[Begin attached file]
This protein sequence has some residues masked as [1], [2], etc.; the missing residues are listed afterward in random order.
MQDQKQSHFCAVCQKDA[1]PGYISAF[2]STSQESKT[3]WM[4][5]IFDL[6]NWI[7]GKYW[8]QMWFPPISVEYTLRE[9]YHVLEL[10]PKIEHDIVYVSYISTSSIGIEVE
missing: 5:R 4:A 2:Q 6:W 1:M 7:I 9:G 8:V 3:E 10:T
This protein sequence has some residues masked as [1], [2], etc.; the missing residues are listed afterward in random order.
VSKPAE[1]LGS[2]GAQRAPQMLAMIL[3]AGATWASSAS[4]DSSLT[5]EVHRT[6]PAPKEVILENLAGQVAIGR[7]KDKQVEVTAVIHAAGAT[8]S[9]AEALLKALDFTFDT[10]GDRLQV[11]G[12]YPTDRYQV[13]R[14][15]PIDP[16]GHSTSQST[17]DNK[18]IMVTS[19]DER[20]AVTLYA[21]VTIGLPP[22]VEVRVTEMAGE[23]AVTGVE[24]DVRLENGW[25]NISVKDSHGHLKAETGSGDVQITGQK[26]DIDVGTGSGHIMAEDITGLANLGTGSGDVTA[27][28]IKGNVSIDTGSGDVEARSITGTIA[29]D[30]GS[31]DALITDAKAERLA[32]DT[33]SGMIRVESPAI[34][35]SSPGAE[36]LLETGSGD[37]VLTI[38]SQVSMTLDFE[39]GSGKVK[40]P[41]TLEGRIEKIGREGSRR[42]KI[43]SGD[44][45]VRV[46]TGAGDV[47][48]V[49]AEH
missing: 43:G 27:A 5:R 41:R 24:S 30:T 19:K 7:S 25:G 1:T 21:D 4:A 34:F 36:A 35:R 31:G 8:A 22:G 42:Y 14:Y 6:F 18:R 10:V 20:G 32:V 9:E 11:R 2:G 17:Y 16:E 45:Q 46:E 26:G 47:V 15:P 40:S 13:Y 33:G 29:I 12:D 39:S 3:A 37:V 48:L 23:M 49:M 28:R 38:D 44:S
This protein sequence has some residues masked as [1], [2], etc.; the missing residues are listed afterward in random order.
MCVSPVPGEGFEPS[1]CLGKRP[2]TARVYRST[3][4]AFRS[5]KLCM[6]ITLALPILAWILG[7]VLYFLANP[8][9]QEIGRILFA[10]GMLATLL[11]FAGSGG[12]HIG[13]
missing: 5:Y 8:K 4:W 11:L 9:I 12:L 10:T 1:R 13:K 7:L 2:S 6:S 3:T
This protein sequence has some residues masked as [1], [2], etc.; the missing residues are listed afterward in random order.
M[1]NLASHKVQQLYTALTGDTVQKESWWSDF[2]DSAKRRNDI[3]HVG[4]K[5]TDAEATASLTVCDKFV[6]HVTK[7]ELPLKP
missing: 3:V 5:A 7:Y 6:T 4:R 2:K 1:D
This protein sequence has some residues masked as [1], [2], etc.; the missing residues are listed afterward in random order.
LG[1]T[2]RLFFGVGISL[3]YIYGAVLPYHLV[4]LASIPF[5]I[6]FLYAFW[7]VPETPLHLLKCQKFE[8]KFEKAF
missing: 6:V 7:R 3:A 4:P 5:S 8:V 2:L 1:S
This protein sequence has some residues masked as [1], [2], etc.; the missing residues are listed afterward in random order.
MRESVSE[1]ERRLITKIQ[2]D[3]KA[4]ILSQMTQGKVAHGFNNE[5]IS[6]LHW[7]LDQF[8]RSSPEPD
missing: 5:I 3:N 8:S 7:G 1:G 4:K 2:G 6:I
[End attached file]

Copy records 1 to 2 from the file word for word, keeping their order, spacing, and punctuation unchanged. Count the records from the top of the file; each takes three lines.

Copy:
This protein sequence has some residues masked as [1], [2], etc.; the missing residues are listed afterward in random order.
MQDQKQSHFCAVCQKDA[1]PGYISAF[2]STSQESKT[3]WM[4][5]IFDL[6]NWI[7]GKYW[8]QMWFPPISVEYTLRE[9]YHVLEL[10]PKIEHDIVYVSYISTSSIGIEVE
missing: 5:R 4:A 2:Q 6:W 1:M 7:I 9:G 8:V 3:E 10:T
This protein sequence has some residues masked as [1], [2], etc.; the missing residues are listed afterward in random order.
VSKPAE[1]LGS[2]GAQRAPQMLAMIL[3]AGATWASSAS[4]DSSLT[5]EVHRT[6]PAPKEVILENLAGQVAIGR[7]KDKQVEVTAVIHAAGAT[8]S[9]AEALLKALDFTFDT[10]GDRLQV[11]G[12]YPTDRYQV[13]R[14][15]PIDP[16]GHSTSQST[17]DNK[18]IMVTS[19]DER[20]AVTLYA[21]VTIGLPP[22]VEVRVTEMAGE[23]AVTGVE[24]DVRLENGW[25]NISVKDSHGHLKAETGSGDVQITGQK[26]DIDVGTGSGHIMAEDITGLANLGTGSGDVTA[27][28]IKGNVSIDTGSGDVEARSITGTIA[29]D[30]GS[31]DALITDAKAERLA[32]DT[33]SGMIRVESPAI[34][35]SSPGAE[36]LLETGSGD[37]VLTI[38]SQVSMTLDFE[39]GSGKVK[40]P[41]TLEGRIEKIGREGSRR[42]KI[43]SGD[44][45]VRV[46]TGAGDV[47][48]V[49]AEH
missing: 43:G 27:A 5:R 41:R 24:S 30:T 19:K 7:S 25:G 1:T 21:D 4:A 34:F 36:A 35:R 31:G 8:A 22:G 42:Y 14:Y 6:F 18:R 10:V 20:G 32:V 9:E 11:R 2:G 17:Y 16:E 45:Q 46:E 26:G 47:V 15:P 40:S 13:Y 33:G 29:I 12:D 39:S 3:A 37:V 48:L 23:M 49:M 28:R 38:D 44:S